NPR Story
3:32 pm
Tue August 20, 2013

Renee Graham On The New, Blue-Eyed R&B

Allen Stone is one of Here & Now pop culture critic Renee Graham's favorite R&B singers. (Lonnie Webb)

Originally published on Tue August 20, 2013 6:13 pm

Here & Now pop culture critic Renee Graham has noted a trend recently: for the most part, the biggest acts in mainstream R&B music are white men.

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The Two-Way
3:21 pm
Tue August 20, 2013

A Day With Elmore Leonard And The White Castle That Wasn't

Elmore Leonard's writing desk at his home in Bloomfield Village, just outside Detroit. He wrote each page of his books by hand on canary yellow paper.
Noah Adams NPR

Originally published on Tue August 20, 2013 6:14 pm

Upon hearing news of the death of Elmore Leonard, NPR correspondent and former All Things Considered co-host Noah Adams recalls a day he spent with the crime writer in his hometown.

Three years ago, I rode with Elmore Leonard in the back of a rental car to see Detroit and remember what it once was. Much of it was sadly puzzling to him, especially the empty space where Tiger Stadium had been.

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NPR Story
3:08 pm
Tue August 20, 2013

Leaked UN Report Increases Certainty On Climate Change

An iceberg in Greenland is pictured in May 2012. (Ian Joughin)

In a leaked climate report, the Intergovernmental Panel on Climate Change (IPCC) — a United Nations scientific body that makes definitive assessments on climate change — has determined with 95 percent certainty that humans are responsible for global warming.

The report also increased its estimate for sea level rise, as a result of the warming planet.

The final report is due to come out in September. A draft was leaked over the weekend.

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NPR Story
3:08 pm
Tue August 20, 2013

Olympian Edwin Moses Helps Kids Clear Their Own Hurdles

Edwin Moses jumps a hurdle on his way to winning the gold medal in the 400-meter hurdles in Los Angeles, August 5, 1984. (AP)

Originally published on Sat August 24, 2013 1:22 pm

Edwin Moses was one of the best ever at clearing hurdles on the track.

Now, the two-time Olympic gold medal winner is helping kids in underserved neighborhoods clear their own hurdles.

Moses is chairman of the Laureus Sport For Good Foundation, which supports the training and placement of coaches in sports-based youth development programs in U.S. cities.

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NPR Story
3:08 pm
Tue August 20, 2013

Chicago Rocked By Spate Of Shootings

(voteprime/Flickr)

Originally published on Tue August 20, 2013 6:13 pm

Five people were shot last night in an uptown Chicago neighborhood

The shootings took place in broad daylight outside a church during prayer service, ironically along a so-called safe passage route.

One victim, shot in the head, remains in critical condition. The others are all stable.

The shootings come on the heels of a weekend shooting spree that killed one and left another eight injured, including a seven-year-old, in the city’s south, west and southwest.

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The Two-Way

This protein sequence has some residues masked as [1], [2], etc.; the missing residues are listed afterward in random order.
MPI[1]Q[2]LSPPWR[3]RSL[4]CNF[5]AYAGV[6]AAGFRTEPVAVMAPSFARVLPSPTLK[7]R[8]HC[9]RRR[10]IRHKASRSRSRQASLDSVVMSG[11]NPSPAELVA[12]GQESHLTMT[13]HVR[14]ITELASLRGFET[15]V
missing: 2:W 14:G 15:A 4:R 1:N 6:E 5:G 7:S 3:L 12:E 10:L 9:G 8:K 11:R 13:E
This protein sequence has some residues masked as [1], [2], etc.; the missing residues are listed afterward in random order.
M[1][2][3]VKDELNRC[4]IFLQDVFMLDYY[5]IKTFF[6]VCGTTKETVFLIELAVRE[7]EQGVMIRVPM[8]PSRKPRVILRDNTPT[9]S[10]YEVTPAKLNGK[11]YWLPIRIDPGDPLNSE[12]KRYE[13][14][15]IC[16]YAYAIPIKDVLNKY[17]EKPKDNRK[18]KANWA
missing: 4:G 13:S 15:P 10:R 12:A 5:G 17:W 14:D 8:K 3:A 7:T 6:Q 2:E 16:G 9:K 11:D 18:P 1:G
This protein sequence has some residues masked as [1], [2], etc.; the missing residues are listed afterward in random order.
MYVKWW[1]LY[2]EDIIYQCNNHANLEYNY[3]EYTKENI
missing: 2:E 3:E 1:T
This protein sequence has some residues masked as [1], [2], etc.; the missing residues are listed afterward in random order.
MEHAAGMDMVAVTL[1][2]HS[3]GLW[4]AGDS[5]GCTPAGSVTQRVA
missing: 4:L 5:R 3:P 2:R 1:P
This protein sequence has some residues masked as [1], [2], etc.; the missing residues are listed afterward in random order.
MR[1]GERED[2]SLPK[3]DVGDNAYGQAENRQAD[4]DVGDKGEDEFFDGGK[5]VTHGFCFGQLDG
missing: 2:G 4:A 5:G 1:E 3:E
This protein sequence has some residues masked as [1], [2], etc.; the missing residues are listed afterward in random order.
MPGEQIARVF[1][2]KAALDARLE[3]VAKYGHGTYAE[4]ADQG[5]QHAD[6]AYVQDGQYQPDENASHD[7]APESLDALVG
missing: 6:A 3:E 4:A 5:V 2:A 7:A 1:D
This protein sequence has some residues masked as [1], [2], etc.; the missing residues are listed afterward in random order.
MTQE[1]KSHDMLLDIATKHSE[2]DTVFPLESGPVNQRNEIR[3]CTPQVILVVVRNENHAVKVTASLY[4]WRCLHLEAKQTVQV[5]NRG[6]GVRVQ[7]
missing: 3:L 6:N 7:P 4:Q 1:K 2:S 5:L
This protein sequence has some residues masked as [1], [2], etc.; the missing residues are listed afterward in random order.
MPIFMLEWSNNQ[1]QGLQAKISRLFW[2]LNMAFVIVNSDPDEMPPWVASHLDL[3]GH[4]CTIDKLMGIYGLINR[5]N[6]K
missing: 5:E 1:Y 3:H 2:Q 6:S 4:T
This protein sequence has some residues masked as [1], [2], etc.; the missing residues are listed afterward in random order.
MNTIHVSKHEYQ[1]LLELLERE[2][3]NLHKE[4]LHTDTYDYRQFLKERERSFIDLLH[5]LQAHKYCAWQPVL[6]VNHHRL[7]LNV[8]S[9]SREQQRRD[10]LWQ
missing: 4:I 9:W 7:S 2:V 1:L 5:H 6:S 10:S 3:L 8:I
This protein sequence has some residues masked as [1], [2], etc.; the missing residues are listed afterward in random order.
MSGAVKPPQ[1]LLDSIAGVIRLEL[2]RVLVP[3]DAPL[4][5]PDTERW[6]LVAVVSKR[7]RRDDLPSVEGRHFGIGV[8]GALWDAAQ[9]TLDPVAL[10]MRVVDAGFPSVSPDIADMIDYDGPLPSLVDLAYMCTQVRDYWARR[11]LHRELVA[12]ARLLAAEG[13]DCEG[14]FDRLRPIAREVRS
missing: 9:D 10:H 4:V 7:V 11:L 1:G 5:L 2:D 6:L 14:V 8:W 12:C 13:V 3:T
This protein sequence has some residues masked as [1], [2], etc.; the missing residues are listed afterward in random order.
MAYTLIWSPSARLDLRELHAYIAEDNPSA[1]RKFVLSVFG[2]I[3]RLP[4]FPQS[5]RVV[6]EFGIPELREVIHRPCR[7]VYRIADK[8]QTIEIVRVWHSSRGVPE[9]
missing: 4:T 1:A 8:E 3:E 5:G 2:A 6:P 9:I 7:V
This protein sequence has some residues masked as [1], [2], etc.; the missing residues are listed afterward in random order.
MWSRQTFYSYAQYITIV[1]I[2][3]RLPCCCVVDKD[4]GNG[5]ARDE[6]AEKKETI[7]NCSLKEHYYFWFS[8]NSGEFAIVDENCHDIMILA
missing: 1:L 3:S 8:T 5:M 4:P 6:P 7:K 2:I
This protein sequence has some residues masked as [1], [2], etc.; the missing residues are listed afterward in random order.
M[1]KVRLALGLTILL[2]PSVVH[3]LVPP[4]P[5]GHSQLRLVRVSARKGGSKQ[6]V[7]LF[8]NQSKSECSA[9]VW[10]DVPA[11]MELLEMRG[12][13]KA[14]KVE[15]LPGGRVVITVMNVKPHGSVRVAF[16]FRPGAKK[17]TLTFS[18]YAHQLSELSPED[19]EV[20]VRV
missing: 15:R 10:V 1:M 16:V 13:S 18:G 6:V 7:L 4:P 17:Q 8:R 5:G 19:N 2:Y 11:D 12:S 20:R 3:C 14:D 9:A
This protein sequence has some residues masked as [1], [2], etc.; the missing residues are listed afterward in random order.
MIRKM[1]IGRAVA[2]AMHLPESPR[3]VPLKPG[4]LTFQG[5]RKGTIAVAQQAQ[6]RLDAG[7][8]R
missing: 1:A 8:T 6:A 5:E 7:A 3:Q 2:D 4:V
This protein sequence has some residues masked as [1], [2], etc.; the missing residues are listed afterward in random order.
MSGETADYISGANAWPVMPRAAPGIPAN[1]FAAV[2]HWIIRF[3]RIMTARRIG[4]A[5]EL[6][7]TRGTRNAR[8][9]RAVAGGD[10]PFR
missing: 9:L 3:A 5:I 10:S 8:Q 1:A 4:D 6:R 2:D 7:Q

2:58 pm
Tue August 20, 2013

In First Meeting Since 1970s, Afghanistan Tops Pakistan In Soccer

Afghanistan's soccer players dance to celebrate beating Pakistan, in a friendly match played Tuesday in Kabul.
Rahmat Gul AP

Soccer fans are strutting in Afghanistan today, after their national team defeated neighboring Pakistan, 3-0, in a friendly match sponsored by FIFA, soccer's governing body. Before Tuesday's match in Kabul, the two teams had not played each other in more than 30 years.

Afghan media relished the win, with the Pajhwok news agency declaring, "Afghanistan lash Pakistan in historic soccer duel."

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Music Reviews
2:12 pm
Tue August 20, 2013

'Looking For The Next One' Reveals An Underappreciated Sax Trio

John Surman, Mike Osborne and Alan Skidmore were all saxophonists and teamed up in 1973 to form the short-lived trio S.O.S.
Courtesy of the artist

Originally published on Tue August 20, 2013 8:46 pm

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Author Interviews
1:56 pm
Tue August 20, 2013

Wild, Wild Web: Policing An Early, Lawless Internet

The self-proclaimed sovereign principality of Sealand, aboard a World War II artillery platform, began hosting the Internet haven HavenCo in 2000.
AP

Originally published on Tue August 20, 2013 2:36 pm

Today's Internet users have become accustomed to stories of hacking, identity theft and cyberattacks, but there was a time when the freedom and anonymity of the Web were new, and no one was sure what rules — if any — applied to its use. Many thought the Internet was beyond government regulation, its very chaos a source of creativity and strength.

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The Two-Way
1:15 pm
Tue August 20, 2013

Citing Privacy Worries, Tech And Legal Site Groklaw Shuts Down

Originally published on Wed August 21, 2013 8:38 am

The website Groklaw, which for 10 years demystified complex issues involving technology and the law, is shutting down. Editor Pamela Jones writes that she can't run the site without email, and that since emails' privacy can't be guaranteed, she can no longer do the site's work.

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The Two-Way
12:57 pm
Tue August 20, 2013

Dick Van Dyke Can Still Laugh After His Car Burns To A Crisp

Dick Van Dyke's car after the fire. He's willing to sell it.
@iammrvandy

We're glad to report that 87-year-old comic actor Dick Van Dyke is alive and well after some scary moments Monday on a Los Angeles freeway.

We're also glad to be able to say that he's still got his sense of humor.

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